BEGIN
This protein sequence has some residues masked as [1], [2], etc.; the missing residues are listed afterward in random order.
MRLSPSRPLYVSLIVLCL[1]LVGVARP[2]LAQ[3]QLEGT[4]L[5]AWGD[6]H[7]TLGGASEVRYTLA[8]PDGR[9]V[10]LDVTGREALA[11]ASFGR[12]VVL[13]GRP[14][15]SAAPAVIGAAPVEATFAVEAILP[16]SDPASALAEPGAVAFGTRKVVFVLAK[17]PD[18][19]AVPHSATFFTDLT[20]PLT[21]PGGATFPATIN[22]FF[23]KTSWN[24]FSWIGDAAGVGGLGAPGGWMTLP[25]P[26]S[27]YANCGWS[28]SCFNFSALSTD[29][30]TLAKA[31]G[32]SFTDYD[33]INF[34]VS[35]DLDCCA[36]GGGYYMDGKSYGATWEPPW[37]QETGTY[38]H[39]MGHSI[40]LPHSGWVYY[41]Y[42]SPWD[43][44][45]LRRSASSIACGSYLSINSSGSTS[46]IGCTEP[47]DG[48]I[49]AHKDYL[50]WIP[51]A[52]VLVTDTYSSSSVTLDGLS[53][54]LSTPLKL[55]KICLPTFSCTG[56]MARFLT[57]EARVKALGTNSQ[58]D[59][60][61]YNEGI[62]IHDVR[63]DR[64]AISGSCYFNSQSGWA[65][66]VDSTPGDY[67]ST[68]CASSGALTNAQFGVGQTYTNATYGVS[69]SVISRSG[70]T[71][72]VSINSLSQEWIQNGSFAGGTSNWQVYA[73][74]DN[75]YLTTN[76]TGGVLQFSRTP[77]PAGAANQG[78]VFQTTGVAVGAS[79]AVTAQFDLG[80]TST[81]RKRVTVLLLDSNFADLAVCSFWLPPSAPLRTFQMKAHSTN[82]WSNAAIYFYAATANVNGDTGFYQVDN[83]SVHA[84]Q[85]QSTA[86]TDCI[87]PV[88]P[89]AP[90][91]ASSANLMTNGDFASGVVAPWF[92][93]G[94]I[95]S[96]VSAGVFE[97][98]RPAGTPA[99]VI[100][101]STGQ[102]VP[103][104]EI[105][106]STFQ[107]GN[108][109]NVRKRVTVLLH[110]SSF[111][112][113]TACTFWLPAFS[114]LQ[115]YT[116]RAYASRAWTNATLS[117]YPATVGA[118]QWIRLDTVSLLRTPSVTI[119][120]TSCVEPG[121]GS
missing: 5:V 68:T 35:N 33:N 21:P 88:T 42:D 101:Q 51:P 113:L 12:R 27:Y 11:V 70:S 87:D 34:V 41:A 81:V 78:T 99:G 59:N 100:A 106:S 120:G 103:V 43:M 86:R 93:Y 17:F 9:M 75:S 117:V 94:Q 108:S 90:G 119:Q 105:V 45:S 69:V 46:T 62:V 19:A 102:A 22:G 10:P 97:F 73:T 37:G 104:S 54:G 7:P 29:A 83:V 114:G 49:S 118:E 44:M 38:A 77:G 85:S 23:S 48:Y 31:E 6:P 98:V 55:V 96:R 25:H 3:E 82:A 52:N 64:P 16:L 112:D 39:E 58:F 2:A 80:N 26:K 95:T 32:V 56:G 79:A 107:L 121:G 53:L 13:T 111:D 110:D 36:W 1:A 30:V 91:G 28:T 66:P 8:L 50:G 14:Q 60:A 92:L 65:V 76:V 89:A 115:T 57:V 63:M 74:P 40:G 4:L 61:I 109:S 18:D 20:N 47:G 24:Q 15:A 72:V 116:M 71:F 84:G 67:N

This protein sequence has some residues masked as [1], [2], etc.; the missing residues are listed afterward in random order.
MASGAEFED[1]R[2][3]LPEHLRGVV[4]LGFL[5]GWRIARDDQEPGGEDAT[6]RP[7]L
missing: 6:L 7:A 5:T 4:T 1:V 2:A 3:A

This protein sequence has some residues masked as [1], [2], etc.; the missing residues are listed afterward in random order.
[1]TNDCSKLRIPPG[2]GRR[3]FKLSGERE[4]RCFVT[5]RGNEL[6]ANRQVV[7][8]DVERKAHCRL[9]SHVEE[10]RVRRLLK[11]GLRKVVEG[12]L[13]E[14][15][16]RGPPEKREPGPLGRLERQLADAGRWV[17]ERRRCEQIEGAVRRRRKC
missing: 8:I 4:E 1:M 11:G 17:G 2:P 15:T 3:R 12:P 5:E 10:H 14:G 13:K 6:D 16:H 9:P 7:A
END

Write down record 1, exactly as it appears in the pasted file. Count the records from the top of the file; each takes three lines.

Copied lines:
This protein sequence has some residues masked as [1], [2], etc.; the missing residues are listed afterward in random order.
MRLSPSRPLYVSLIVLCL[1]LVGVARP[2]LAQ[3]QLEGT[4]L[5]AWGD[6]H[7]TLGGASEVRYTLA[8]PDGR[9]V[10]LDVTGREALA[11]ASFGR[12]VVL[13]GRP[14][15]SAAPAVIGAAPVEATFAVEAILP[16]SDPASALAEPGAVAFGTRKVVFVLAK[17]PD[18][19]AVPHSATFFTDLT[20]PLT[21]PGGATFPATIN[22]FF[23]KTSWN[24]FSWIGDAAGVGGLGAPGGWMTLP[25]P[26]S[27]YANCGWS[28]SCFNFSALSTD[29][30]TLAKA[31]G[32]SFTDYD[33]INF[34]VS[35]DLDCCA[36]GGGYYMDGKSYGATWEPPW[37]QETGTY[38]H[39]MGHSI[40]LPHSGWVYY[41]Y[42]SPWD[43][44][45]LRRSASSIACGSYLSINSSGSTS[46]IGCTEP[47]DG[48]I[49]AHKDYL[50]WIP[51]A[52]VLVTDTYSSSSVTLDGLS[53][54]LSTPLKL[55]KICLPTFSCTG[56]MARFLT[57]EARVKALGTNSQ[58]D[59][60][61]YNEGI[62]IHDVR[63]DR[64]AISGSCYFNSQSGWA[65][66]VDSTPGDY[67]ST[68]CASSGALTNAQFGVGQTYTNATYGVS[69]SVISRSG[70]T[71][72]VSINSLSQEWIQNGSFAGGTSNWQVYA[73][74]DN[75]YLTTN[76]TGGVLQFSRTP[77]PAGAANQG[78]VFQTTGVAVGAS[79]AVTAQFDLG[80]TST[81]RKRVTVLLLDSNFADLAVCSFWLPPSAPLRTFQMKAHSTN[82]WSNAAIYFYAATANVNGDTGFYQVDN[83]SVHA[84]Q[85]QSTA[86]TDCI[87]PV[88]P[89]AP[90][91]ASSANLMTNGDFASGVVAPWF[92][93]G[94]I[95]S[96]VSAGVFE[97][98]RPAGTPA[99]VI[100][101]STGQ[102]VP[103][104]EI[105][106]STFQ[107]GN[108][109]NVRKRVTVLLH[110]SSF[111][112][113]TACTFWLPAFS[114]LQ[115]YT[116]RAYASRAWTNATLS[117]YPATVGA[118]QWIRLDTVSLLRTPSVTI[119][120]TSCVEPG[121]GS
missing: 5:V 68:T 35:N 33:N 21:P 88:T 42:D 101:Q 51:P 113:L 12:R 27:Y 11:V 70:S 87:D 34:V 41:A 81:V 78:T 99:G 59:N 100:A 106:S 120:G 103:V 43:M 86:R 93:Y 17:F 9:M 75:S 117:V 94:Q 108:S 90:G 119:Q 105:V 45:S 69:V 46:T 62:V 19:A 102:A 22:G 10:P 97:F 73:T 37:G 104:S 54:G 7:P 29:A 83:V 114:G 49:S 118:E 44:M 38:A 77:G 85:S 23:S 48:Y 31:E 6:P 98:V 55:V 96:R 25:H 3:E 82:A 52:N 64:P 16:L 112:D 39:E 58:F 2:A 80:N 26:K 95:T 32:V 56:G 79:A 107:L 121:G 53:L 13:T 111:D 110:D 36:W 1:A 30:V 91:G 28:T 66:P 8:L 50:G 14:Q 60:A 92:L 65:V 76:V 89:A 115:T 57:V 63:M 74:P 40:G 4:L 61:I 109:S 18:D 20:N 47:G 24:Q 15:A 72:V 116:M 71:F 84:G 67:N